"It isn't going to be easy," says Alice, "but when you're with Bobby, you'd really rather be the underdog, because that's when he's at his best. I doubt there's a coach in the country who's won more games that he's been picked to lose than Bobby has."
Last year, after the academy dismissed Berry, it offered the job to Frank Solich, the former Nebraska coach. Solich turned it down. Next on the school's list was Ross, who says he didn't mind being second choice. "I've never been first for any job I ever got," he says. "That's ego, anyway, and I don't let ego enter into it. I felt like, Look, you know who I am. If you want me, you want me. If you don't, you don't."
In other words, Ross didn't want to suffer through a long interview process that would force him to do anything as unseemly as boast about his career. Before being approached by Army, he had traveled to Durham, N.C., and been interviewed for the head job at Duke, but the school ultimately gave it to a younger man, 40-year-old Ted Roof, who had performed well that season as the Blue Devils' interim coach. Ross had wanted the Duke job, and he returned home disappointed and convinced that his age would keep him unemployed. "That's the end of it," he told Alice. "It's over with, I'm getting the message."
By the time Army's athletic director, Rick Greenspan, telephoned him last November, Ross had decided to stick to his life of honey-do's and mowing the lawn. Greenspan asked him to watch Army's game with Navy on TV. Immediately after the Black Knights' 34-6 loss, the AD called Ross back and invited him to fly up to West Point for a visit. "Alice really needs to get me out of the house," Ross told Greenspan when he arrived.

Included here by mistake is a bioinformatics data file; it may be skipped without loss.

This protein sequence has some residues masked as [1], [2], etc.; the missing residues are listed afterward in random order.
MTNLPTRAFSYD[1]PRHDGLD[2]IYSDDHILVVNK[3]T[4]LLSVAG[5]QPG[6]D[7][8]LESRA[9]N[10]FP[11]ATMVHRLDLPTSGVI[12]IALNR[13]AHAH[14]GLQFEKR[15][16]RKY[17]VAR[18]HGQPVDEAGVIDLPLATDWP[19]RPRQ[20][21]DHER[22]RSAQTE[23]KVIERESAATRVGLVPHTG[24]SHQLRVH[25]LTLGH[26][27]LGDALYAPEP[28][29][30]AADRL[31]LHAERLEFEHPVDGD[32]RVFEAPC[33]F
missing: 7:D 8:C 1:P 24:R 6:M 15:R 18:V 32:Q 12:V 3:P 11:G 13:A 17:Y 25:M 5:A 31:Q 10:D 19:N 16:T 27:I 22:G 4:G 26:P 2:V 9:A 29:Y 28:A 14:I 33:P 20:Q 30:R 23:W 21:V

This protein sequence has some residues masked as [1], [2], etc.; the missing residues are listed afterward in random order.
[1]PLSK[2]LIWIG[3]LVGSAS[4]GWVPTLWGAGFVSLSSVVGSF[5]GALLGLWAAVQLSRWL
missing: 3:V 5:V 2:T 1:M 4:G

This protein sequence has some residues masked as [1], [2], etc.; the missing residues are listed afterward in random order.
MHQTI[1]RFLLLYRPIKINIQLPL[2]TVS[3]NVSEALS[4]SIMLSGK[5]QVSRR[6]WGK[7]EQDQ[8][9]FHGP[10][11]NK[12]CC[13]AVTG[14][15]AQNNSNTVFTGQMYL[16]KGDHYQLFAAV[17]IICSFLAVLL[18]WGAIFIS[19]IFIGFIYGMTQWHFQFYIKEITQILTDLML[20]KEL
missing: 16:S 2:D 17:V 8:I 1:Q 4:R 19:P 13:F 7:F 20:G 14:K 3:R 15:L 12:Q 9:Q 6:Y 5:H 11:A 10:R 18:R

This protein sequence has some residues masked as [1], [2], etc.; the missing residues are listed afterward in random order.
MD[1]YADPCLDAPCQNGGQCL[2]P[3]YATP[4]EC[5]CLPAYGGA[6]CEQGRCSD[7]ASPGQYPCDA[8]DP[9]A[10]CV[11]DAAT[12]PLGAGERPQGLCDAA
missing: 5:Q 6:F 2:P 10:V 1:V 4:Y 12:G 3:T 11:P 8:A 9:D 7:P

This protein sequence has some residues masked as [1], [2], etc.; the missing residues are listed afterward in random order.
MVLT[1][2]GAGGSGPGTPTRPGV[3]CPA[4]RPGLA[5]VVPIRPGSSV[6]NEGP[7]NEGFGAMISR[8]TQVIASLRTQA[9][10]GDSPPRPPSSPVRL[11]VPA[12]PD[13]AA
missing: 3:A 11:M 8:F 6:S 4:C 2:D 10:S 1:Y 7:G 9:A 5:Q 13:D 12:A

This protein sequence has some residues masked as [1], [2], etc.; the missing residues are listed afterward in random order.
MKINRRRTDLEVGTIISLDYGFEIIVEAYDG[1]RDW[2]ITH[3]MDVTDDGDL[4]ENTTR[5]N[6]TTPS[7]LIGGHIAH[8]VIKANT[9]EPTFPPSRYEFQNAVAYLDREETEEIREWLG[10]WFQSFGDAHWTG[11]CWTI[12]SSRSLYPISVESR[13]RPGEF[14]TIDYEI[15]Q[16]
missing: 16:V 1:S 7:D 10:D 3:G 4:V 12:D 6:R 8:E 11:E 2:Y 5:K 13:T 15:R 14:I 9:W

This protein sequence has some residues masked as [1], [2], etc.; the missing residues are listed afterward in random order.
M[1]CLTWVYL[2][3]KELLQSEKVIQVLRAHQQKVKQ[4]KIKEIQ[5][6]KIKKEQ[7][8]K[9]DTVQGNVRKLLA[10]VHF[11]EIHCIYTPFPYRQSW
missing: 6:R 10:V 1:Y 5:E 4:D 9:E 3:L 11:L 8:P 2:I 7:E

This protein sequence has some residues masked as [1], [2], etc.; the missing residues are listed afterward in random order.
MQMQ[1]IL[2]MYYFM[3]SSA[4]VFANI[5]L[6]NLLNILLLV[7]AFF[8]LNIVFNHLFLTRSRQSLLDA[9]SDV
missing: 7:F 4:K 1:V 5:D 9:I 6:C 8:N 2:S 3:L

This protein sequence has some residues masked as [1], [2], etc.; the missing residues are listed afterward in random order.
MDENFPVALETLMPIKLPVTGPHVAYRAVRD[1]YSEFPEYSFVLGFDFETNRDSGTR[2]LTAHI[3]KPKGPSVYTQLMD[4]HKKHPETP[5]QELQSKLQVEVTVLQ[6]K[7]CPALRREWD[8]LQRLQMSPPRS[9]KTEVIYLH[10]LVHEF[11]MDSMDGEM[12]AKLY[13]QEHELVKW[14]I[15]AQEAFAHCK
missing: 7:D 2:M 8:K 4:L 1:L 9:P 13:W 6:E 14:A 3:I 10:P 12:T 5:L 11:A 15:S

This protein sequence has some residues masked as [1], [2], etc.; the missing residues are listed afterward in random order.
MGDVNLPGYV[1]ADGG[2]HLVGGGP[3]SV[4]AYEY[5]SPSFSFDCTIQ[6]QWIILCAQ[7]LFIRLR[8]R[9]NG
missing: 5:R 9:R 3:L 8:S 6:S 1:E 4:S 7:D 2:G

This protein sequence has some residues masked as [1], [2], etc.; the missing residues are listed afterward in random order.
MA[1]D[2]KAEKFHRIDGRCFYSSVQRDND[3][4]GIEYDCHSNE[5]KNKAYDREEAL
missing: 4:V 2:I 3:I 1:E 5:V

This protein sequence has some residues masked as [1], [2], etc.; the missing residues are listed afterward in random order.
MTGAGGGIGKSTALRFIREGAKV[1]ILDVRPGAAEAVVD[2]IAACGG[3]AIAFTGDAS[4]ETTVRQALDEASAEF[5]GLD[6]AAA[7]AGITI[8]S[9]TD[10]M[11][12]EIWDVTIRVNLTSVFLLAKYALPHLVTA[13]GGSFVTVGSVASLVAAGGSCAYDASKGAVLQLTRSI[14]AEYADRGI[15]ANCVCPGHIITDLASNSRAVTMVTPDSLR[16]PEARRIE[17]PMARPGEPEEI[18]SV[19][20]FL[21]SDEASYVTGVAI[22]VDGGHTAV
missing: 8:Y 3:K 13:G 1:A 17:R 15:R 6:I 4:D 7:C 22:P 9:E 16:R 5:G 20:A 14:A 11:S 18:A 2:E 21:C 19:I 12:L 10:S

A short time later he told Greenspan about his father's appointment to West Point. "I could tell Bobby felt like he should be here, like he was living a bit for his dad," says Greenspan. "That's kind of how this place touches people. You feel like you're contributing to a bigger mission. As a football coach you have your job, but you're also involved in something much more meaningful. Bobby understands that football is intertwined with the military and that there are common characteristics between a football squad and a platoon: teamwork, overcoming adversity, dealing with injury. Maybe some of that is lost on young coaches. This is part of what makes it so poetic that Bobby's here now."
Greenspan offered him the job, and Ross said he needed 24 hours to mull over the decision with his wife. Alice didn't hesitate to tell him what she thought. "I let him know it was his patriotic duty to coach that team," she says. "I feel sorry for the soldiers over in Iraq and Afghanistan who have to keep hearing that the Army football team lost another game. That has to be demoralizing, and it has to stop."
At his first meeting with the Army players, Ross detailed his expectations and his plans for the future. The players were gathered in a lecture hall, scattered in the seats. "First of all, we are going to win," Ross said to begin his presentation. When he finished, some 30 minutes later, he asked if there were any questions. Linebacker Greg Washington stood up and said he had four questions, the first being why Ross thought he was the right man for the job.
"I just wanted to test him," says Washington, a senior from Fayetteville, N.C. "We knew he'd come out of retirement, and the guys on the team were wondering about his reasons for wanting to coach again."
"Coach answered in his typically humble fashion," says Greenspan, who attended the meeting. (Last week Greenspan left West Point to become athletic director at Indiana.) "He said he'd been around the game a long time and had a reasonable understanding of the military. 'You may not know this,' he said, 'but I coached in the NFL and in college, and I had some success, and we were able to win a championship and go to the Super Bowl.' It was a fairly protracted answer because Bobby was summarizing 40 years of coaching experience. But through it all he was very matter-of-fact, and you could see the guys starting to come up off their seats. Their expressions changed. It was like, Holy smokes! This guy knows what he's doing.
"When Bobby finished he turned to Greg and said, 'I'm sorry, but what were your other questions?'